NEW YORK—We’ve been talking about Millennials for some time now. From the Millennial Manscape and the Millennial Mom to this generation entering the workplace and of course how to engage them as buyers. And if we’ve learned anything about Millennials it’s that they are very different from the generations that came before them, often straying from the traditional path.
Millennials are not just a homogenous unit of young adults, but their shared experiences, like maturing during the Great Recession, accumulating large amounts of student debt and entering the work force in a rocky job market, have allowed them to develop common habits and lifestyle choices.
They’ve have had to navigate obstacles unique to their generation while making their way into adulthood, quickly finding out that the customary life trajectory such as get an education, get a job, buy a house, start a family and retire, weren’t going to work in the same way for them.
When figuring out how to appeal to these tech savvy twenty-somethings, knowing how they spend money, what they’re spending on and why they’re purchasing certain items is key when it comes to engaging them as customers.
Through “life hacks,” breaking from tradition and utilizing an entrepreneurial mindset, Millennials have found ways to
make ends meet. Whether it’s choosing to live at home for a longer time or renting with a group of friends to cut costs, these digital natives have figured out what works for them even if older generations might view their methods as unorthodox.
As outlined in a financial article on the Huffington Post,
“…These tough circumstances may ultimately benefit Millennials. Their frugality, including their deployment of digital savvy to find the lowest prices and willingness to live at home longer, along with their tendency to push off major expenses like buying a home (only 46 percent of the full-time employed Millennials surveyed own a home), getting married, and having kids, will likely serve them well financially as they age in an increasingly uncertain landscape for retirement and other benefits.”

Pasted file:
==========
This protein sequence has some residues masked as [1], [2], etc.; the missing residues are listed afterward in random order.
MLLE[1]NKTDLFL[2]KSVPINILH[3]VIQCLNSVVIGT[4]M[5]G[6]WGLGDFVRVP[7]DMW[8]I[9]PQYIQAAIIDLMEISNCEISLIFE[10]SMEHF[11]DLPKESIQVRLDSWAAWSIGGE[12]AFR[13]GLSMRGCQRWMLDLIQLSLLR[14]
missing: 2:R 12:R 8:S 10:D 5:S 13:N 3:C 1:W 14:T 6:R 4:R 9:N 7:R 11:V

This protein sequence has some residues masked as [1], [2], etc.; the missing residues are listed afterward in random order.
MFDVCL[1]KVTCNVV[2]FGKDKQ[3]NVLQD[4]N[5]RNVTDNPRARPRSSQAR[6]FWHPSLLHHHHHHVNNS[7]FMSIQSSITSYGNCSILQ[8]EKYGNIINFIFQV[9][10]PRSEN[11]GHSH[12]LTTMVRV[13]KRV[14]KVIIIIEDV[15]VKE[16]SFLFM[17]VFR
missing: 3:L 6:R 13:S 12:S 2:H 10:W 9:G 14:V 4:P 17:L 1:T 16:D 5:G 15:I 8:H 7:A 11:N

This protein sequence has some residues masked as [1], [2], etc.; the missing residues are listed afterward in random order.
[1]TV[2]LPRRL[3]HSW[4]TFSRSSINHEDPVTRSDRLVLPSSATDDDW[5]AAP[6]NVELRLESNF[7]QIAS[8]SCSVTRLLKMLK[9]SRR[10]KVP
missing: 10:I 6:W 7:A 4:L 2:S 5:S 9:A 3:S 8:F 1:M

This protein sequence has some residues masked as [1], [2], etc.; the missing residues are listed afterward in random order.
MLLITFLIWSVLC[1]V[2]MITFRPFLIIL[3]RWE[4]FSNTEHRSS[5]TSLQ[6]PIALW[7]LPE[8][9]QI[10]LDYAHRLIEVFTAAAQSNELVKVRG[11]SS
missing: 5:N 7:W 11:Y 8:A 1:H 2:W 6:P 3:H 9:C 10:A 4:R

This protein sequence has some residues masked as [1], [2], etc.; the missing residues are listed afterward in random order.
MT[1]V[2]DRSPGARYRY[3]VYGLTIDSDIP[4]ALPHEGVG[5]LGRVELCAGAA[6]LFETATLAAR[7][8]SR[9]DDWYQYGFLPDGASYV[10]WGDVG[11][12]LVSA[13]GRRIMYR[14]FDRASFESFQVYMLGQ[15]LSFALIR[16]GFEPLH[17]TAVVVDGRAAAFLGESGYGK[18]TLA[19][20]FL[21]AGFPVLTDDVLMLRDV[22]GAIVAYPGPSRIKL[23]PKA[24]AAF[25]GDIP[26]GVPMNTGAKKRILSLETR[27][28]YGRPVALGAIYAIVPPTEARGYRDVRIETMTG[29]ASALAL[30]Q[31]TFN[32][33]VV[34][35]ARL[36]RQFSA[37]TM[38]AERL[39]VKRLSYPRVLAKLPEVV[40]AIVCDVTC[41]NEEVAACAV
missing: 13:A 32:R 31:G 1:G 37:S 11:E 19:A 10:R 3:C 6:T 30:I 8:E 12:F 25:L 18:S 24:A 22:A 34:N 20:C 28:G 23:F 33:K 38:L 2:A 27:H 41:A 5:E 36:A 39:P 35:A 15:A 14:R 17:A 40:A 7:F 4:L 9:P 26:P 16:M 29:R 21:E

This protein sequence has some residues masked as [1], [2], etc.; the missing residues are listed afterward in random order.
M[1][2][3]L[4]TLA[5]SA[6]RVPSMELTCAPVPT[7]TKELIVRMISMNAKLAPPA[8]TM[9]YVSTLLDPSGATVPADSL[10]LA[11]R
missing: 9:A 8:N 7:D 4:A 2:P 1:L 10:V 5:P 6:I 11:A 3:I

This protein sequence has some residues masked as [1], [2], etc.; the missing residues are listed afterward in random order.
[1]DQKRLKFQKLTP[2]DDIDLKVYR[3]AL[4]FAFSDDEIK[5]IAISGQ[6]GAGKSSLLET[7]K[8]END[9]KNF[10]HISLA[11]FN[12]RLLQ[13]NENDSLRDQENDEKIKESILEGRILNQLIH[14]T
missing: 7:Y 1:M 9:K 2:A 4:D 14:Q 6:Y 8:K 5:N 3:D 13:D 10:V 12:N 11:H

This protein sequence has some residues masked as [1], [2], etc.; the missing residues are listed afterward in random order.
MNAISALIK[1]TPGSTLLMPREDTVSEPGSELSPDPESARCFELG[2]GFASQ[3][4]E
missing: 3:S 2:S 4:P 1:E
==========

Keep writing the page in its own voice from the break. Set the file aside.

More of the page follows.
When the economy hit a record low around 2008, many Millennials witnessed the layoffs of what become known as the Great Recession and the financial burden it put on their families. Yet, when they went off to college many of them graduated not only with their degree but overwhelming amounts of debt from student loans.
According to Nielsen’s Q2 2015 Consumer Confidence Report, about “70 percent of Millennials believe their personal finances will be either good or excellent in the next year, yet 55 percent still feel like the U.S. is in an economic recession.”
So although some Millennials feel like things will get better financially while others are still feeling the pressure on their wallets, Millennials are somewhat wired to be cautious spenders and savvy savers because they know how quickly economic circumstances can change.
“After covering their living expenses, Millennials are most likely to put money into savings,” Nielsen’s report continued. “Millennials are more than twice as likely as the average consumer to have student loan debt, and roughly 26 percent of Millennials use their extra money to pay off these debts. Despite improvement in economic conditions across the nation in recent months, about one-quarter (23 percent) of Millennials do not have any extra money after payday.”
When it comes to Millennials making money, it can be difficult to justify spending on certain items when most of their paychecks go directly to their savings and expenses. The justification of juggling more debt doesn’t seem to make much sense for this group and their lifestyle.
The New York Times article, “How Millennials Became Spooked By Credit Cards,” highlighted just how weary Millennials are about spending outside of their means. Therefore, many are opting out of owning a credit card, which in the past was viewed as a rite of passage into adulthood for Boomers and Gen-Xers.
According to the article, “Some older Americans have also been shedding credit card debt since the financial crisis that began in 2008. But for no other age group has the decline in the proportion holding credit card debt been more rapid than it has been for young Americans—who are often referred to as Millennials—the data from the Survey of Consumer Finances shows.”
It continued, “But many younger people have been sitting on the sidelines, deterred by new laws passed after the crisis and big loads of student debt. They are also spooked by the temptation that credit cards offer to spend beyond one’s means.”
However, just because Millennials are more cautious with their cash doesn’t mean they don’t spend at all. When they do make big purchases, like going on vacations, they have found methods that work for them such as careful planning and peer-to-peer payment (P2P) systems like PayPal and Venmo.
As outlined in a Forbes article, “According to the [PayPal] study, 37 percent of Millennials say they use a peer-to-peer payment (P2P) system while traveling, versus 29 percent of Gen Xers and 14 percent of Young Boomers. Many use it to pool funds while traveling (30 percent) and think it is safer (40 percent) than using cash.”
In an infographic from PayPal, when compared to Boomers and Gen Xers, 40 percent of Millennials are more likely to wait until they have extra money before planning a trip. The infographic detailed that 32 percent of Millennials are more likely to pay together and sort it out after as compared to 24 percent of Gen X travelers and 18 percent of Boomers traveling.
Even though early adulthood might have been rocky for Gen-Y, this technologically in touch, well-informed demographic is used to figuring out ways to make situations work for them. In short, the kids will be alright.